Big Oil faced with the possibility of a drop in final demand

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PARIS, FRANCE – Although crude oil prices have rebounded from the trough of the coronavirus crisis, oil executives and experts are beginning to wonder whether the industry has crossed the rubicon of peak demand. The drop in crude oil prices during the first wave of coronavirus closures – futures prices briefly turned negative – was due to lower global demand, with planes parked on tarmacs and cars in garages .

The International Energy Agency (IEA) predicts that average daily demand for oil will decrease by eight million barrels per day this year, down about eight percent from last year.

Although the agency expects an unprecedented rebound of 5.7 million barrels per day next year, it still predicts that aggregate demand will be lower than in 2019 due to lingering uncertainty in the sector air transport.

Some wonder if demand will ever return to 2019 levels.

“I don’t think we know how it will go. I certainly don’t know, “said BP’s new CEO Bernard Looney in May.

The COVID-19 pandemic was then in full swing with most of the planes grounded and white-collar workers abandoning the commute.

“Could it be a peak oil? Perhaps. I would not write that, “Looney told the Financial Times.

SUM?

The peak oil concept has long generated speculation.

Most of the time, he focused on peak production, with experts predicting that prices would reach astronomical levels as the recoverable oil in the ground ran out.

But in recent months, the concept of peak demand has come into vogue, with the coronavirus picking up an uppercut in fuel demand for the transportation sector, followed by a punch from the transition to cleaner fuels.

Michael Bradshaw, professor at Warwick Business School, said environmental groups are already lobbying to prevent the Paris accords from becoming another victim of the pandemic, stressing the need for a Green New Deal for the recovery.

“If successful, demand for oil may never return to its peak level before COVID-19,” he said in comments to reporters.

The transportation sector may never fully recover, said Bradshaw.

“After the pandemic, we may have a different attitude towards international air travel or physical work,” he said.

‘SCIENCE FICTION’

Other experts say that we have not yet reached the tipping point, and perhaps not for a while.

“Many people have said, including some CEOs of some large companies, with the change in telework lifestyle and others, we may well see the demand for oil has peaked, and the demand for oil will decline “Said IEA Executive Director Fatih Birol recently.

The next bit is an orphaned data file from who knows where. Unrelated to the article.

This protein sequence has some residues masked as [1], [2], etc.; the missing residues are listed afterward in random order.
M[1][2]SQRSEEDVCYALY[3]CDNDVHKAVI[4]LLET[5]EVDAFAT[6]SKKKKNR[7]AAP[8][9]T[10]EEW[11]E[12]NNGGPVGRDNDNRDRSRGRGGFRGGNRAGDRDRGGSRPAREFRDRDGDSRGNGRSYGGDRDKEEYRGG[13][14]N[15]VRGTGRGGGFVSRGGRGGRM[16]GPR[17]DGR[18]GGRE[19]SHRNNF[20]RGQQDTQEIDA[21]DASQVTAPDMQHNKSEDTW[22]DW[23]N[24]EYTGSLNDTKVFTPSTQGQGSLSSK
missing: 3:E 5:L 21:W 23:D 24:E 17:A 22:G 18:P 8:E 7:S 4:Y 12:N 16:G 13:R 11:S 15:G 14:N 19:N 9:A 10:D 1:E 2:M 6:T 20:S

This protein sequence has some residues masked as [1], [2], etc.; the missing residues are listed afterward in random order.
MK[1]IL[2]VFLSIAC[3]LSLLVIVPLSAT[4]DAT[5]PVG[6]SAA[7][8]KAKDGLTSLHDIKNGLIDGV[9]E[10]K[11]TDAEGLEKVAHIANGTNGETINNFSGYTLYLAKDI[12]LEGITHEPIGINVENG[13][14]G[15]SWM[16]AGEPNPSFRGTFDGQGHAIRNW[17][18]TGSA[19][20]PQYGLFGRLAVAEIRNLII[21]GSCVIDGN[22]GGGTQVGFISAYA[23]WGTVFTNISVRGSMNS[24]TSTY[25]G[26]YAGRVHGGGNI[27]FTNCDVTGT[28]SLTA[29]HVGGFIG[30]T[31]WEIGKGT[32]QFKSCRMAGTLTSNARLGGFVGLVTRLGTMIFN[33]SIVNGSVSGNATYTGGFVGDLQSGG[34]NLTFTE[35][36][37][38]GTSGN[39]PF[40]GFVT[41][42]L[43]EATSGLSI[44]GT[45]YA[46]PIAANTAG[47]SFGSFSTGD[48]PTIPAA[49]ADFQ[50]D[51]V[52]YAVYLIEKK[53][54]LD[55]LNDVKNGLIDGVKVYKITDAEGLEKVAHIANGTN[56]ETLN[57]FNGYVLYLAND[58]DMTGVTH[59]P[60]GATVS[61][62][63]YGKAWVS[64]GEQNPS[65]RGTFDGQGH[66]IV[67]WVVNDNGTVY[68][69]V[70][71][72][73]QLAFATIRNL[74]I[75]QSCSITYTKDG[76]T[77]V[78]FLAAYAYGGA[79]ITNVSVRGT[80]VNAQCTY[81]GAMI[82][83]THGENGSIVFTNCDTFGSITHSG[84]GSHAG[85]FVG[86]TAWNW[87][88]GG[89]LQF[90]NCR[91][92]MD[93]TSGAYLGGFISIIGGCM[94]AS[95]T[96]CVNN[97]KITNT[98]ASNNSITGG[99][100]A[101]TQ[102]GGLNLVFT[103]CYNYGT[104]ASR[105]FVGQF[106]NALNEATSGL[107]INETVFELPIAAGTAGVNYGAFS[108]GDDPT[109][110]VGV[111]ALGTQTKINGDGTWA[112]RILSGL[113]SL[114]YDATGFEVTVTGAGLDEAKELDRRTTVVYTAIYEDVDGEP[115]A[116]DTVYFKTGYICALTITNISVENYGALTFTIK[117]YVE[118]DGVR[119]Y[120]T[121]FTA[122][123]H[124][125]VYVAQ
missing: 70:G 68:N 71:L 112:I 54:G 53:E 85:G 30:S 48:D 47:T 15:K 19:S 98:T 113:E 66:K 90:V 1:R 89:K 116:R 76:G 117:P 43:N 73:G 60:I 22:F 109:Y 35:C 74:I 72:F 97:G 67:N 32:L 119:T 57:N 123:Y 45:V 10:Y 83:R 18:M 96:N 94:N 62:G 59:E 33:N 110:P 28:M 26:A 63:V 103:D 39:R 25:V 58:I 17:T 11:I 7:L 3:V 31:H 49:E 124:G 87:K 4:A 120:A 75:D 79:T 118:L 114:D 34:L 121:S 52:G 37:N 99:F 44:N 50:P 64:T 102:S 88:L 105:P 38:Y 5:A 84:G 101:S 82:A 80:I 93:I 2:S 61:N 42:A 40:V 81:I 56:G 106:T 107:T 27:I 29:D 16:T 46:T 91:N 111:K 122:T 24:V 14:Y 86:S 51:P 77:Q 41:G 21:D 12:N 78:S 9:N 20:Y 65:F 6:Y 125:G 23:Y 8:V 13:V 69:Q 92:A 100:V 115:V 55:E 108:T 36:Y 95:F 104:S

“I don’t agree with that. Teleconferencing alone will not help us meet our energy and climate goals, they can only make a small dent, “added Firol when a recent IEA report was released.

Moez Ajmi, of consulting and auditing firm E&Y, dismissed as “science fiction” the idea that a definitive drop in demand for oil could suddenly emerge.

Demand is expected to recover slowly even if the coronavirus leaves the global economy weak.

This weakness would also likely slow the adoption of greener fuels.

“It will take time for fossil fuels, which still account for about 80% of global primary consumption, to face real competition” from rival energy sources, he said.

Meanwhile, the petroleum industry could face funding difficulties.

Bronwen Tucker, analyst at Oil Change International, says the industry is now under pressure from investors.

After “a fairly large wave of restrictions on coal and certain restrictions on oil and gas, the risks to investment in oil and gas are currently much greater,” she said.

The industry is already depreciating the value of assets to cope with the new market reality of falling demand and prices.

Royal Dutch Shell said last week that it would take a charge of US $ 22 billion as it reassesses the value of its business in light of the coronavirus.

Last month, rival BP reduced the value of its assets by $ 17.5 billion.

“This process must continue and we anticipate further significant losses in the industry,” said Angus Rodger, of energy consulting firm Wood Mackenzie.

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